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Elizabeth Cooney is a health reporter for the Worcester Telegram & Gazette.
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Wednesday, March 7, 2007

Soliciting organ donations undermines fairness of waiting list, surgeon writes

Soliciting organ donations, whether on billboards or on the Internet, raises ethical questions and threatens the fairness of how organs are allocated, Dr. Douglas W. Hanto writes in tomorrow's New England Journal of Medicine.

Organs from deceased donors go to the people at the top of the waiting list maintained by the United Network for Organ Sharing, which is regulated by the federal government. The only exception is made for family members of deceased donors.

But when it comes to living donors who may come forward to give a kidney or part of a liver, there are no policies regulating directed donations, writes Hanto, chief of transplantation at Beth Israel Deaconess Medical Center and professor of surgery at Harvard Medical School.

"We don't have enough organs for everybody," he said in an interview. "I would like to see the system change so those donations are directed to the top of the waiting lists, after family, friends and pre-existing relationships."

Most organs from living donors go to friends or family members, according to UNOS figures, but there are increasing numbers of prospective donors with no relationship to the potential recipient. Between 1996 and 2006, the percentage of living donors without close ties rose from 6.5 percent to 23 percent.

Websites such as Canton-based were created to connect people who need transplants with live organ donors. Phone messages seeking comment today were not returned, but on its website, says "there are thousands of wonderful, altruistic and compassionate people willing to help a fellow human being. It is our belief that many of the potential donors would have never considered live organ donation if it wasn’t for the increased awareness due to our site."

Hanto urges development of rules to guard against unfair allocation of organs from living donors that will protect donors and recipients alike. He points to a study in Minnesota of altruistic donors, whose desire to donate was unaffected by knowing who would receive their gift compared with their organ going to the person at the top of a waiting list.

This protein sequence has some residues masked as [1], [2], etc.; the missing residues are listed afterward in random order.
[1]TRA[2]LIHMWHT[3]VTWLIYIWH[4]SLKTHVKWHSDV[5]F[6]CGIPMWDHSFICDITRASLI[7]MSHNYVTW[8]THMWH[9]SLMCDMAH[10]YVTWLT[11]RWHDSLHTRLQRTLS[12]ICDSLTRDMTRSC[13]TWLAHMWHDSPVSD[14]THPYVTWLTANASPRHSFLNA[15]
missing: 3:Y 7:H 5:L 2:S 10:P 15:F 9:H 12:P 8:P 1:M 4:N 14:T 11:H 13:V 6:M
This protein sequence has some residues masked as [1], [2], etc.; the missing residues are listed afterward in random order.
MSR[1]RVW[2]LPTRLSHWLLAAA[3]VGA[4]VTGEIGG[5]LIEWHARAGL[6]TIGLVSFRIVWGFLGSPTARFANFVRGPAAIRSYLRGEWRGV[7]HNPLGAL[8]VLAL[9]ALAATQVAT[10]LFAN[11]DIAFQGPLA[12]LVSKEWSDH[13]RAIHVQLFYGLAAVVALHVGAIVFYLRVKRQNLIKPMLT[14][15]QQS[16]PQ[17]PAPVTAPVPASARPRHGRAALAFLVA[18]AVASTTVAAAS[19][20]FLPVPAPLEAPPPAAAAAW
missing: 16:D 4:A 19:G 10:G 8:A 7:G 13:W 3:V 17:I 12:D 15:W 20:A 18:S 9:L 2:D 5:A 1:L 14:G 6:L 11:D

Hanto also cites concerns that organs will go to people with more advantages (as shown by their access to the Internet), that the potential for illegal payment is greater without previous close ties, and that recipients might be vulnerable to later demands from donors.

Dr. Francis L. Delmonico, a transplant surgeon at Massachusetts General Hospital, medical director of the New England Organ Bank and past president of UNOS, agrees that solicitation of living donors raises concerns, but he thinks that there is no legal basis to regulate how people find or identify a donor, through or other groups.

"It is not for us to tell people how they can make relationships," he said in an interview. "But it is for UNOS and for the transplant centers to exercise some caution."

Transplant centers perform a psychosocial as well as a medical evaluation of any potential donor.

"I would say this has to be done in a more heightened way," Delmonico said about screening. "The risks that are associated with donors that come along under the circumstances of solicitation are greater in having misunderstanding by the donor and misunderstanding as to what is being derived for the recipient."

Hanto does endorse the New England Kidney Exchange, an effort to pair living donations in cases where one potential donor might not be a match for the loved one they hope to help, but that organ can be exchanged for a match with another pair in the same situation who can provide a compatible organ.

"I think that's a terrific idea," he said. "It's not going to solve the whole problem, but it's a great solution."

Posted by Elizabeth Cooney at 07:29 PM
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